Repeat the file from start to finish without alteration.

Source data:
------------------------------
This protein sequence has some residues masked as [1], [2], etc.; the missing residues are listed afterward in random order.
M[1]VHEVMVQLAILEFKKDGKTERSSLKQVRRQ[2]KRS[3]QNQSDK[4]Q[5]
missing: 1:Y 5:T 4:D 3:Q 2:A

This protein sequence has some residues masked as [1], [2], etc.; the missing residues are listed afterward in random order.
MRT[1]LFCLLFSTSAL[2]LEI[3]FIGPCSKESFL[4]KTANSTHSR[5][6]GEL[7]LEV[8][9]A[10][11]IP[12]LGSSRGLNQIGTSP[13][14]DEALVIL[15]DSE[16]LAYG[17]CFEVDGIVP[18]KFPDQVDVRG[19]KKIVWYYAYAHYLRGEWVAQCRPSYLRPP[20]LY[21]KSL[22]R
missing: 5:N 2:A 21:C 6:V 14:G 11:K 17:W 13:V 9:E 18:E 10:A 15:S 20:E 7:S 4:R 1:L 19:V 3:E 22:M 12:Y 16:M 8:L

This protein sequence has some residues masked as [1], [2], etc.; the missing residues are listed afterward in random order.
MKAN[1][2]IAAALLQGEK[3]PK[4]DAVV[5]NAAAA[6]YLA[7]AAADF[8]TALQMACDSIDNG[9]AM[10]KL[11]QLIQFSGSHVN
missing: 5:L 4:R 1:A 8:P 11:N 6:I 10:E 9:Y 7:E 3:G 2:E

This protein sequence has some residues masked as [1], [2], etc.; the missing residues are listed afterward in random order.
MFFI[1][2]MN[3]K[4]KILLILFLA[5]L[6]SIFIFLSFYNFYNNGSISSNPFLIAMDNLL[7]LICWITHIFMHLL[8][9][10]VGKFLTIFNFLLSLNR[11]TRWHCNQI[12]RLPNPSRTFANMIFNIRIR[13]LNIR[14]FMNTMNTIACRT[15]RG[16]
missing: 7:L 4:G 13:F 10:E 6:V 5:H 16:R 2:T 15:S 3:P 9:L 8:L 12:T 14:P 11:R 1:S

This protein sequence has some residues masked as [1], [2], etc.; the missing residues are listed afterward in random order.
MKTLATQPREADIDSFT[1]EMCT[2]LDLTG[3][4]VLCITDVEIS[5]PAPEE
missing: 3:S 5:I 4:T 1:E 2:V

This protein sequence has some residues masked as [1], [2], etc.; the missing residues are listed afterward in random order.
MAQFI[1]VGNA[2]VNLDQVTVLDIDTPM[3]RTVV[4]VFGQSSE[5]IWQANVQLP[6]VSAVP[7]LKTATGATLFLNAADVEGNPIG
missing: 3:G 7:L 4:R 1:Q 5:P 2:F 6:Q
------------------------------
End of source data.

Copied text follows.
This protein sequence has some residues masked as [1], [2], etc.; the missing residues are listed afterward in random order.
M[1]VHEVMVQLAILEFKKDGKTERSSLKQVRRQ[2]KRS[3]QNQSDK[4]Q[5]
missing: 1:Y 5:T 4:D 3:Q 2:A

This protein sequence has some residues masked as [1], [2], etc.; the missing residues are listed afterward in random order.
MRT[1]LFCLLFSTSAL[2]LEI[3]FIGPCSKESFL[4]KTANSTHSR[5][6]GEL[7]LEV[8][9]A[10][11]IP[12]LGSSRGLNQIGTSP[13][14]DEALVIL[15]DSE[16]LAYG[17]CFEVDGIVP[18]KFPDQVDVRG[19]KKIVWYYAYAHYLRGEWVAQCRPSYLRPP[20]LY[21]KSL[22]R
missing: 5:N 2:A 21:C 6:V 14:G 11:K 17:W 13:V 9:E 18:E 10:A 15:S 20:E 7:S 4:R 1:L 19:V 3:E 22:M 12:Y 16:M 8:L

This protein sequence has some residues masked as [1], [2], etc.; the missing residues are listed afterward in random order.
MKAN[1][2]IAAALLQGEK[3]PK[4]DAVV[5]NAAAA[6]YLA[7]AAADF[8]TALQMACDSIDNG[9]AM[10]KL[11]QLIQFSGSHVN
missing: 5:L 4:R 1:A 8:P 11:N 6:I 10:E 9:Y 7:E 3:G 2:E

This protein sequence has some residues masked as [1], [2], etc.; the missing residues are listed afterward in random order.
MFFI[1][2]MN[3]K[4]KILLILFLA[5]L[6]SIFIFLSFYNFYNNGSISSNPFLIAMDNLL[7]LICWITHIFMHLL[8][9][10]VGKFLTIFNFLLSLNR[11]TRWHCNQI[12]RLPNPSRTFANMIFNIRIR[13]LNIR[14]FMNTMNTIACRT[15]RG[16]
missing: 7:L 4:G 13:F 10:E 6:V 5:H 16:R 2:T 15:S 3:P 9:L 8:L 12:T 14:P 11:R 1:S

This protein sequence has some residues masked as [1], [2], etc.; the missing residues are listed afterward in random order.
MKTLATQPREADIDSFT[1]EMCT[2]LDLTG[3][4]VLCITDVEIS[5]PAPEE
missing: 3:S 5:I 4:T 1:E 2:V

This protein sequence has some residues masked as [1], [2], etc.; the missing residues are listed afterward in random order.
MAQFI[1]VGNA[2]VNLDQVTVLDIDTPM[3]RTVV[4]VFGQSSE[5]IWQANVQLP[6]VSAVP[7]LKTATGATLFLNAADVEGNPIG
missing: 3:G 7:L 4:R 1:Q 5:P 2:F 6:Q